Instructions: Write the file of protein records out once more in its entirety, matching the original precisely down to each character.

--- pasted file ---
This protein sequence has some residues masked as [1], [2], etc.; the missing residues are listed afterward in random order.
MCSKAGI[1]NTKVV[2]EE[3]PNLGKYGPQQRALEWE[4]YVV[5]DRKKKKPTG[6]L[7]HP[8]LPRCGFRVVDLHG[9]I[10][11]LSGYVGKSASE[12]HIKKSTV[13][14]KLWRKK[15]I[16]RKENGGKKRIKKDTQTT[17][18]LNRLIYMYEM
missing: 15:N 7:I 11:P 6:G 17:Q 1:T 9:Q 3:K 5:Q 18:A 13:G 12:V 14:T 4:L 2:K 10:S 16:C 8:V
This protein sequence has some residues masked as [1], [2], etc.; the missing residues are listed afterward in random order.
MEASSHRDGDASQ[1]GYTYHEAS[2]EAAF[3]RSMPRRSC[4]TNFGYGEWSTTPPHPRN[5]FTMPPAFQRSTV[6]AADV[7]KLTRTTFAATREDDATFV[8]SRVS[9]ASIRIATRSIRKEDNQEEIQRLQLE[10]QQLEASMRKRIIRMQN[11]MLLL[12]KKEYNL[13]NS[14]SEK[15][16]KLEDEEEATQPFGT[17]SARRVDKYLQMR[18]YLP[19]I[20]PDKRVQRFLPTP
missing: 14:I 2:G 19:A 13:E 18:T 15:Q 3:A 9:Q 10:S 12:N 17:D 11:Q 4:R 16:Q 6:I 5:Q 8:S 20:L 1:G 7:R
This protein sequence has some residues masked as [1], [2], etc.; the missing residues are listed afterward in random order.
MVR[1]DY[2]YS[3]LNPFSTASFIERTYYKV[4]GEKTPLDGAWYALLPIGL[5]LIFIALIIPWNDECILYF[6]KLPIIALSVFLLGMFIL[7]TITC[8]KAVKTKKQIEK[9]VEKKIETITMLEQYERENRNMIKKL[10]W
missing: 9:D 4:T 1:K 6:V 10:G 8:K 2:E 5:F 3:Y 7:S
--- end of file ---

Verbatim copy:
This protein sequence has some residues masked as [1], [2], etc.; the missing residues are listed afterward in random order.
MCSKAGI[1]NTKVV[2]EE[3]PNLGKYGPQQRALEWE[4]YVV[5]DRKKKKPTG[6]L[7]HP[8]LPRCGFRVVDLHG[9]I[10][11]LSGYVGKSASE[12]HIKKSTV[13][14]KLWRKK[15]I[16]RKENGGKKRIKKDTQTT[17][18]LNRLIYMYEM
missing: 15:N 7:I 11:P 6:G 17:Q 1:T 9:Q 3:K 5:Q 18:A 13:G 12:V 14:T 4:L 2:K 10:S 16:C 8:V
This protein sequence has some residues masked as [1], [2], etc.; the missing residues are listed afterward in random order.
MEASSHRDGDASQ[1]GYTYHEAS[2]EAAF[3]RSMPRRSC[4]TNFGYGEWSTTPPHPRN[5]FTMPPAFQRSTV[6]AADV[7]KLTRTTFAATREDDATFV[8]SRVS[9]ASIRIATRSIRKEDNQEEIQRLQLE[10]QQLEASMRKRIIRMQN[11]MLLL[12]KKEYNL[13]NS[14]SEK[15][16]KLEDEEEATQPFGT[17]SARRVDKYLQMR[18]YLP[19]I[20]PDKRVQRFLPTP
missing: 14:I 2:G 19:A 13:E 18:T 15:Q 3:A 9:Q 10:S 12:N 17:D 11:Q 4:R 16:Q 6:I 5:Q 8:S 20:L 1:G 7:R
This protein sequence has some residues masked as [1], [2], etc.; the missing residues are listed afterward in random order.
MVR[1]DY[2]YS[3]LNPFSTASFIERTYYKV[4]GEKTPLDGAWYALLPIGL[5]LIFIALIIPWNDECILYF[6]KLPIIALSVFLLGMFIL[7]TITC[8]KAVKTKKQIEK[9]VEKKIETITMLEQYERENRNMIKKL[10]W
missing: 9:D 4:T 1:K 6:V 10:G 8:K 2:E 5:F 3:Y 7:S